If your child has been accused of an offense in the state of Virginia, you may feel overwhelmed and afraid of what lies ahead. Kassabian & Kassabian, P.L.C., of Fairfax, VA, has worked to defend juvenile offenders for decades and can help guide you through the process of an adjudicatory hearing. Contact John Kassabian for a free consultation.
JUVENILE AND ADULT JUSTICE NOT TREATED THE SAME
While it is important for juveniles to be educated and held accountable for their actions if they break the law, Virginia's juvenile justice system treats offenders differently than it does adults. In many cases, being held accountable means going through rehabilitation or education programs that steer offenders to make different choices as they go forward in life.
Juveniles must follow the laws the same as any adult, but there are additional offenses with which a juvenile may be petitioned, such as violating city or county curfew, truancy (skipping school), underage possession and consumption of alcohol, and underage possession or use of tobacco products. When a juvenile commits an act that would not be an offense if the same action were committed by an adult, that is called a “status offense.”
A juvenile may also be found “in need of supervision” or “in need of services” if they are petitioned with truancy, run away from home, if their conduct could bring serious harm to themselves or others, or if their conduct is beyond the control of parents or a guardian.
The public cannot access juvenile proceedings and court records, and a juvenile misdemeanor gets expunged from the offender's record either five years after the offense is committed or after they turn 19 (whichever comes later). If you want a juvenile record expunged before that time frame, you will have to petition the Juvenile and Domestic Relations District Court for an expungement hearing. Traffic findings remain on record until age 29. Felony convictions stay on a juvenile's criminal record throughout their lives.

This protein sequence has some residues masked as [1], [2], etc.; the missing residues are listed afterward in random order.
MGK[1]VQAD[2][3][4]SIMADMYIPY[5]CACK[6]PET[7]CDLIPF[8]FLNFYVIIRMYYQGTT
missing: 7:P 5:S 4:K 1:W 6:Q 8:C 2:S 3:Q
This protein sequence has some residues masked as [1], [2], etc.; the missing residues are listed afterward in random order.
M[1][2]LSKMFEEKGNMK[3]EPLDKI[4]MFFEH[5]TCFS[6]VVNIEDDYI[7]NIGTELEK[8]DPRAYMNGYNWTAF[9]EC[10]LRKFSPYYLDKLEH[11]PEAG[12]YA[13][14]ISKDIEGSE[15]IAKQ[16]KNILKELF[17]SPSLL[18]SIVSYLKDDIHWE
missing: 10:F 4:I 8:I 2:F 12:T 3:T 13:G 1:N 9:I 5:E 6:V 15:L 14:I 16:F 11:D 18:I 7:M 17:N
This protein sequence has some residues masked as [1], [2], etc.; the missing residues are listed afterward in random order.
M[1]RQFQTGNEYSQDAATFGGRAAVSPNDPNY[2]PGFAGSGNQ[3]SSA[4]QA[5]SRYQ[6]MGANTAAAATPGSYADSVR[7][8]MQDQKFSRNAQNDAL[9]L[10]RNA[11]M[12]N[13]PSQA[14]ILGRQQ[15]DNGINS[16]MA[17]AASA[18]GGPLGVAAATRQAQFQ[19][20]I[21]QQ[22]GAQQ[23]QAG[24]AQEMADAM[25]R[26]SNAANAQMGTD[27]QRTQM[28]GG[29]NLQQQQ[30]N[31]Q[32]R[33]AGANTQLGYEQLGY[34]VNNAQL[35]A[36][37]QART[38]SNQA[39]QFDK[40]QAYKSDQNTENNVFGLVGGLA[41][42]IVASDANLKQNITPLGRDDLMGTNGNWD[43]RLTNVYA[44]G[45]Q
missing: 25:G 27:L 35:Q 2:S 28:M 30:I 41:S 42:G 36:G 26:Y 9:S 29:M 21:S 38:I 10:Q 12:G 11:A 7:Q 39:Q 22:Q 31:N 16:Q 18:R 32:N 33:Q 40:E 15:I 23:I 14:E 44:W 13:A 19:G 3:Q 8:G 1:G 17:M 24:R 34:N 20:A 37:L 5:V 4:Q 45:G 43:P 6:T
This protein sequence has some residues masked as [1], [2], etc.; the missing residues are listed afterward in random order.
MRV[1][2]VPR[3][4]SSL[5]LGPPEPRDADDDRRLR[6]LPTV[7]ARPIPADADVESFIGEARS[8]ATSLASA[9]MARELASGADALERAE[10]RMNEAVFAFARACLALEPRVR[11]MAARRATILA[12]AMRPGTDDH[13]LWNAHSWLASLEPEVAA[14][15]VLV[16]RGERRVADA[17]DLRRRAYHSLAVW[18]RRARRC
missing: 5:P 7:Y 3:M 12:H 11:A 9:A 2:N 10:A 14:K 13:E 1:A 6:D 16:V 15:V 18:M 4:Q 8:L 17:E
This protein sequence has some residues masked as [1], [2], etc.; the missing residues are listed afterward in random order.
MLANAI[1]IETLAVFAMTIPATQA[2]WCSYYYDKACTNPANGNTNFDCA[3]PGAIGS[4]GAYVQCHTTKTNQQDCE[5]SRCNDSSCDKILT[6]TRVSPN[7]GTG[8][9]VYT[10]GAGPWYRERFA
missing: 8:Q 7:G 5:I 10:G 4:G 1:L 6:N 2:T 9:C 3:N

POTENTIAL OFFENSES AND THEIR CONSEQUENCES
In some cases, juveniles are required to make restitution toward the victims of their offenses or are placed on probation. Depending on the offense, a juvenile may serve community service hours, be forced to pay a fine, be ordered to enroll and complete anger management, education or treatment programs, or to complete a driver improvement seminar.
Even though juveniles in Virginia will likely not be sentenced to significant jail time or face extreme punitive consequences if they are taken into custody, being charged and petitioned for an offense is still very serious and may have life-long consequences. And it is possible for a juvenile the age of 14 or older to be tried as an adult if they have committed a felony.
Other consequences include the juvenile's school being notified of the offense or driver's license suspension (if the offense involves driving under the influence or possession of substances). Juveniles may also be held in detention centers while awaiting an adjudicatory hearing or in a juvenile correctional center after disposition, for example.
As with any violation of law, the penalties vary. The major difference between juvenile and adult consequences is the focus on rehabilitation for juveniles versus punishment for adults.
ELIMINATE CONFUSION AND GET GOOD ADVICE
Having a Fairfax criminal defense lawyer provide legal advice can help juvenile offenders, their parents and guardians understand and navigate the process for better results. Even if the consequences are less serious for juvenile offenders, they still can make a significant impact on their lives and futures.
A juvenile criminal defense attorney in Prince William County or Fairfax County, such as John Kassabian, can work with your family to build a robust defense to increase the likelihood of a good outcome. Contact John for a free Virginia juvenile defense consultation.